This paper seeks to develop an integrated framework to examine how entrepreneurs' work experience is associated with the generation of new business ideas. The framework combines human capital theory with theory and research on entrepreneurial learning.
A statistical analysis on a sample of 291 Swedish entrepreneurs is conducted.
The paper finds that a learning mind‐set that favors exploration is the strongest predictor of the generation of new business ideas. It also finds that breadth in functional work experience seems to favor the generation of new business ideas while deep industry work experience is negatively related to new business idea generation. In addition, the paper finds indications that a learning mind‐set that favors exploration is required to more fully benefit from investments in human capital.
The study's findings add to knowledge of how investments in human capital via work experience, and the employment of a learning mindset that favors exploration, influence performance outcomes in the early stages of the entrepreneurial process.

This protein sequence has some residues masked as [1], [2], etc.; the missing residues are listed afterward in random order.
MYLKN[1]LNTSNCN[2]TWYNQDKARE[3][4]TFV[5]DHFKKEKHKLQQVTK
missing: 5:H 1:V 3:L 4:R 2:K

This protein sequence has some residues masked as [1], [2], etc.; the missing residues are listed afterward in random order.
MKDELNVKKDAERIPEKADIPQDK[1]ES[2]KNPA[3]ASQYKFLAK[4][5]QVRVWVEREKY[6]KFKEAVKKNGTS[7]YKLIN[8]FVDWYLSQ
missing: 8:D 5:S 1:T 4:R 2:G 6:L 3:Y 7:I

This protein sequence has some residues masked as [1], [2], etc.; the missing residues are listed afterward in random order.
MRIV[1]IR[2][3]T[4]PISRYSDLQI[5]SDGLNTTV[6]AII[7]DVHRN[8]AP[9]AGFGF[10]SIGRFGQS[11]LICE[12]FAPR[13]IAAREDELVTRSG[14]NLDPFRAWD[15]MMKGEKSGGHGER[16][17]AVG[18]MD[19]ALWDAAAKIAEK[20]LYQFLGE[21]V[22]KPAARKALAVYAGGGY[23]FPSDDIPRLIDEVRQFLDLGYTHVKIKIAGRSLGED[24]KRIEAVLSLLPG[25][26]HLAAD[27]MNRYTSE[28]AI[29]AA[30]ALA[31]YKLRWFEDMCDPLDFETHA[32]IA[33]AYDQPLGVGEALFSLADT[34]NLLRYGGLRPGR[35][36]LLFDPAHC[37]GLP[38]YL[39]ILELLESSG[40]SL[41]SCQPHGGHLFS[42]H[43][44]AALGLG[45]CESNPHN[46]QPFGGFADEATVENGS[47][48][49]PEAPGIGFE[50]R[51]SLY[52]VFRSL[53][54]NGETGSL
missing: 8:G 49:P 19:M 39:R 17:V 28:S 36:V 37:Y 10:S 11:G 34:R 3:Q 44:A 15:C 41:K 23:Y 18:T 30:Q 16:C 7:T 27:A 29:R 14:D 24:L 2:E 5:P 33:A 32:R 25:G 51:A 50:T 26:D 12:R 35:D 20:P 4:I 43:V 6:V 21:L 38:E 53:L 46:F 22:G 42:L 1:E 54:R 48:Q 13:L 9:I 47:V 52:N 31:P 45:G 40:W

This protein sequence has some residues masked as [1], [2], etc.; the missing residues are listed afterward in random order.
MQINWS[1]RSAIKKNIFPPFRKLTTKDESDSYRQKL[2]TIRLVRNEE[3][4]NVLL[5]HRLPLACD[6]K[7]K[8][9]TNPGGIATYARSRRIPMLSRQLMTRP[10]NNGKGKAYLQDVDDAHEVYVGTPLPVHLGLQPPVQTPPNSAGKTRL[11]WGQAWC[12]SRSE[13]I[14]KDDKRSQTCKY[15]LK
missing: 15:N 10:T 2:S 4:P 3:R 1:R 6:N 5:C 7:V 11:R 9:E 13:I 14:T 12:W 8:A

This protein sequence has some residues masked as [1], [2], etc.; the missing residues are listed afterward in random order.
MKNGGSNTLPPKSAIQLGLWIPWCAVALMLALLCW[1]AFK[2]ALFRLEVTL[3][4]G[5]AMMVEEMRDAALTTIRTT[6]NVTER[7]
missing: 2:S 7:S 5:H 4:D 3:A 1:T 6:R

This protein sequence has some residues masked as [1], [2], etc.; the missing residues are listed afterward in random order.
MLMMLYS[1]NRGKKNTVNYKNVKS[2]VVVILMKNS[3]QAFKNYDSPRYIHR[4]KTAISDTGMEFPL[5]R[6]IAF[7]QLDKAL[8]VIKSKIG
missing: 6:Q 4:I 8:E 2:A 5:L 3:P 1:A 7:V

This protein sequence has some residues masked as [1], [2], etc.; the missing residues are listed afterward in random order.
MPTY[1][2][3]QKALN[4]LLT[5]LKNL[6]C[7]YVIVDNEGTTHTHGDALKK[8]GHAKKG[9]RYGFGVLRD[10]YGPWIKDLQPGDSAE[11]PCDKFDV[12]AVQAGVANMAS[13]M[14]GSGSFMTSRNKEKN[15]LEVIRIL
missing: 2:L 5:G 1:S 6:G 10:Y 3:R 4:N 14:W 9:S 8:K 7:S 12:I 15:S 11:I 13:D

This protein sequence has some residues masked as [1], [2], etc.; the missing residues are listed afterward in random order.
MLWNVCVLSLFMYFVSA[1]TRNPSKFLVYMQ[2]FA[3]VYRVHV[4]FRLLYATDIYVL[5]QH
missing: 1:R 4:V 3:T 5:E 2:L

The study's findings suggest that entrepreneurs should develop and nurture a learning mind‐set that favors exploration as this will increase their ability to generate more new business ideas. Moreover, movements across different functional work areas appear to have great potential as sources of ideas for new products and markets.
Prior empirical studies have not taken individual learning preferences among entrepreneurs into account. Nor have they explicitly tested the effect of depth versus breadth in work experience. The paper thus provides novel insights with respect to how these factors interact in the process of generating new business ideas.
Gabrielsson, J. and Politis, D. (2012), "Work experience and the generation of new business ideas among entrepreneurs: An integrated learning framework", International Journal of Entrepreneurial Behavior & Research, Vol. 18 No. 1, pp. 48-74. https://doi.org/10.1108/13552551211201376Download as .RIS
Emerald Group Publishing Limited
Copyright © 2012, Emerald Group Publishing Limited